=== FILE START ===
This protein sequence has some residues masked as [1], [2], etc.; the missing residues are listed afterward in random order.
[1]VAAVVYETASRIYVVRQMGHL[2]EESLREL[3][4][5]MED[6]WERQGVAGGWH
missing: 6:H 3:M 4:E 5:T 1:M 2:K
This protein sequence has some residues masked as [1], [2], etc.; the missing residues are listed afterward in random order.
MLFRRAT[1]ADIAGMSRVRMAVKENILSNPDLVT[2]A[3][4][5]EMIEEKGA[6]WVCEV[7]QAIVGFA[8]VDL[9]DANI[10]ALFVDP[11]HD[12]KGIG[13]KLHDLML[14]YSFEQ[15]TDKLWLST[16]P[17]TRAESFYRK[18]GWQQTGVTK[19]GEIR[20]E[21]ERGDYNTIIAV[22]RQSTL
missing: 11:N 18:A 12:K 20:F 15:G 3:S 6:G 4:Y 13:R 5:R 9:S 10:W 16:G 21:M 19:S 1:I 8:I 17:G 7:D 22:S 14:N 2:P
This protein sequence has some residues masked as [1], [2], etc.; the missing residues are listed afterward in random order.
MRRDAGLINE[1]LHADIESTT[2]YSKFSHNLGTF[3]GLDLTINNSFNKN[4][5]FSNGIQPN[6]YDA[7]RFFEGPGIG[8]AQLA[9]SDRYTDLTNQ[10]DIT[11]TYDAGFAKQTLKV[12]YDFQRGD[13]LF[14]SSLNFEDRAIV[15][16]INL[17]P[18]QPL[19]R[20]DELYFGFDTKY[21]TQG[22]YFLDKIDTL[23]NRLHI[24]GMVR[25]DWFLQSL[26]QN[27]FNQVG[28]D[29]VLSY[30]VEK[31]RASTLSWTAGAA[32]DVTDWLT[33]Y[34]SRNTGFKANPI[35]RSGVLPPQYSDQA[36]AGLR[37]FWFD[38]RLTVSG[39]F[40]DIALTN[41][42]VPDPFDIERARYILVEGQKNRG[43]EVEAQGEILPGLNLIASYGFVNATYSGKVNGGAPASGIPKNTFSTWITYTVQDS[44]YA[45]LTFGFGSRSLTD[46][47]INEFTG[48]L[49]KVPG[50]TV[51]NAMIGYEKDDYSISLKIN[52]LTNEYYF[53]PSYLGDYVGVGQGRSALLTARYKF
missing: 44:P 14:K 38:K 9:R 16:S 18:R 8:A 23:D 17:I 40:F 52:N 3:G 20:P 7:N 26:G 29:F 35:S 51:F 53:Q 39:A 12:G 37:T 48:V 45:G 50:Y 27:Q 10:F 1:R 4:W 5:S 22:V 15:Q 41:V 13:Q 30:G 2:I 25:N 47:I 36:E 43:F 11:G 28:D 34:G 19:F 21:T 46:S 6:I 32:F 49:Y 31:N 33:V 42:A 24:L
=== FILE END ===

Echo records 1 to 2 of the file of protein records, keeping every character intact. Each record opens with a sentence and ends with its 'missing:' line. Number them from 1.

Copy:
This protein sequence has some residues masked as [1], [2], etc.; the missing residues are listed afterward in random order.
[1]VAAVVYETASRIYVVRQMGHL[2]EESLREL[3][4][5]MED[6]WERQGVAGGWH
missing: 6:H 3:M 4:E 5:T 1:M 2:K
This protein sequence has some residues masked as [1], [2], etc.; the missing residues are listed afterward in random order.
MLFRRAT[1]ADIAGMSRVRMAVKENILSNPDLVT[2]A[3][4][5]EMIEEKGA[6]WVCEV[7]QAIVGFA[8]VDL[9]DANI[10]ALFVDP[11]HD[12]KGIG[13]KLHDLML[14]YSFEQ[15]TDKLWLST[16]P[17]TRAESFYRK[18]GWQQTGVTK[19]GEIR[20]E[21]ERGDYNTIIAV[22]RQSTL
missing: 11:N 18:A 12:K 20:F 15:G 3:S 6:G 4:Y 13:R 5:R 9:S 10:W 16:G 21:M 19:S 1:I 8:I 17:G 7:D 22:S 14:N 2:P